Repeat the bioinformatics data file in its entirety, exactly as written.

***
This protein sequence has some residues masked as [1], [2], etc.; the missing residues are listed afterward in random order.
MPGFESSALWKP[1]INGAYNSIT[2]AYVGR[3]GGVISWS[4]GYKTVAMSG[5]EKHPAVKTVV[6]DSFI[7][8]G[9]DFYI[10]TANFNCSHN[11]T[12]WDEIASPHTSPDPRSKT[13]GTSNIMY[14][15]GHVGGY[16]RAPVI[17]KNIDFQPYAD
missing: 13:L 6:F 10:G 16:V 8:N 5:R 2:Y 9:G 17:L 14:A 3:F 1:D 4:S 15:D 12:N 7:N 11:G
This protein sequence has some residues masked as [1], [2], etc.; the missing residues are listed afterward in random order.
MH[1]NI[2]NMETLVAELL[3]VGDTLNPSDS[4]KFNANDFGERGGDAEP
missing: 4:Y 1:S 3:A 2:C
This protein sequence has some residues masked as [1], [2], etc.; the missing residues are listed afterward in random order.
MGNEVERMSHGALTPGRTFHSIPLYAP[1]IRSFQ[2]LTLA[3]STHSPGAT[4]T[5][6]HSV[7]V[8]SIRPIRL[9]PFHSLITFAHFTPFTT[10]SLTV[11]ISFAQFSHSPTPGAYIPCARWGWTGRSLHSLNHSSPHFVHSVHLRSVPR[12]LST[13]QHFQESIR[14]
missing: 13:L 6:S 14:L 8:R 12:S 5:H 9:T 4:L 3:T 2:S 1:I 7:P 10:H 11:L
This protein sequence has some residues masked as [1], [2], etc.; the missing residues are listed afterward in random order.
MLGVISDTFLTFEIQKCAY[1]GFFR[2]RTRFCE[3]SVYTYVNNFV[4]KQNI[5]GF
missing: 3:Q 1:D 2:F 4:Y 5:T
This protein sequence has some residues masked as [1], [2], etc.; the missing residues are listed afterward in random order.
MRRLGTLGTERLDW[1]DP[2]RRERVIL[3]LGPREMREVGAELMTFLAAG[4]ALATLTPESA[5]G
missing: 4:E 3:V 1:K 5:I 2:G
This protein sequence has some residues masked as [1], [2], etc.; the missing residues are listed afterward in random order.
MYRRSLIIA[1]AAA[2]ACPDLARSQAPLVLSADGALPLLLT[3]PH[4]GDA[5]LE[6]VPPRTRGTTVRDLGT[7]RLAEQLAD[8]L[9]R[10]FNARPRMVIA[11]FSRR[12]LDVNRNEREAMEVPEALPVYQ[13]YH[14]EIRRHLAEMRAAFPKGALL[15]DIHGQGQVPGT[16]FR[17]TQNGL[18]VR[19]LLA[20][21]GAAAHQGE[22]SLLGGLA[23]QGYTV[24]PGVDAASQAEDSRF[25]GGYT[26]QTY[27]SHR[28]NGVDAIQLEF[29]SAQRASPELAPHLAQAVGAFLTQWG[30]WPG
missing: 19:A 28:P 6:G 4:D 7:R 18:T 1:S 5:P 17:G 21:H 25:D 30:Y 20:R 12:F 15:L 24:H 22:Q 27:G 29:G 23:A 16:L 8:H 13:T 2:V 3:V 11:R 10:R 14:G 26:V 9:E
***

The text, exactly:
This protein sequence has some residues masked as [1], [2], etc.; the missing residues are listed afterward in random order.
MPGFESSALWKP[1]INGAYNSIT[2]AYVGR[3]GGVISWS[4]GYKTVAMSG[5]EKHPAVKTVV[6]DSFI[7][8]G[9]DFYI[10]TANFNCSHN[11]T[12]WDEIASPHTSPDPRSKT[13]GTSNIMY[14][15]GHVGGY[16]RAPVI[17]KNIDFQPYAD
missing: 13:L 6:F 10:G 16:V 8:N 5:R 2:Y 9:G 17:L 14:A 3:F 1:D 4:S 15:D 12:N 7:N 11:G
This protein sequence has some residues masked as [1], [2], etc.; the missing residues are listed afterward in random order.
MH[1]NI[2]NMETLVAELL[3]VGDTLNPSDS[4]KFNANDFGERGGDAEP
missing: 4:Y 1:S 3:A 2:C
This protein sequence has some residues masked as [1], [2], etc.; the missing residues are listed afterward in random order.
MGNEVERMSHGALTPGRTFHSIPLYAP[1]IRSFQ[2]LTLA[3]STHSPGAT[4]T[5][6]HSV[7]V[8]SIRPIRL[9]PFHSLITFAHFTPFTT[10]SLTV[11]ISFAQFSHSPTPGAYIPCARWGWTGRSLHSLNHSSPHFVHSVHLRSVPR[12]LST[13]QHFQESIR[14]
missing: 13:L 6:S 14:L 8:R 12:S 5:H 9:T 4:L 3:T 2:S 1:I 7:P 10:H 11:L
This protein sequence has some residues masked as [1], [2], etc.; the missing residues are listed afterward in random order.
MLGVISDTFLTFEIQKCAY[1]GFFR[2]RTRFCE[3]SVYTYVNNFV[4]KQNI[5]GF
missing: 3:Q 1:D 2:F 4:Y 5:T
This protein sequence has some residues masked as [1], [2], etc.; the missing residues are listed afterward in random order.
MRRLGTLGTERLDW[1]DP[2]RRERVIL[3]LGPREMREVGAELMTFLAAG[4]ALATLTPESA[5]G
missing: 4:E 3:V 1:K 5:I 2:G
This protein sequence has some residues masked as [1], [2], etc.; the missing residues are listed afterward in random order.
MYRRSLIIA[1]AAA[2]ACPDLARSQAPLVLSADGALPLLLT[3]PH[4]GDA[5]LE[6]VPPRTRGTTVRDLGT[7]RLAEQLAD[8]L[9]R[10]FNARPRMVIA[11]FSRR[12]LDVNRNEREAMEVPEALPVYQ[13]YH[14]EIRRHLAEMRAAFPKGALL[15]DIHGQGQVPGT[16]FR[17]TQNGL[18]VR[19]LLA[20][21]GAAAHQGE[22]SLLGGLA[23]QGYTV[24]PGVDAASQAEDSRF[25]GGYT[26]QTY[27]SHR[28]NGVDAIQLEF[29]SAQRASPELAPHLAQAVGAFLTQWG[30]WPG
missing: 19:A 28:P 6:G 4:D 7:R 18:T 1:S 5:P 17:G 21:H 25:D 30:Y 20:R 12:F 15:L 24:H 22:Q 27:G 29:G 23:A 16:L 8:H 13:T 2:V 3:V 11:R 10:R 14:G 26:V 9:E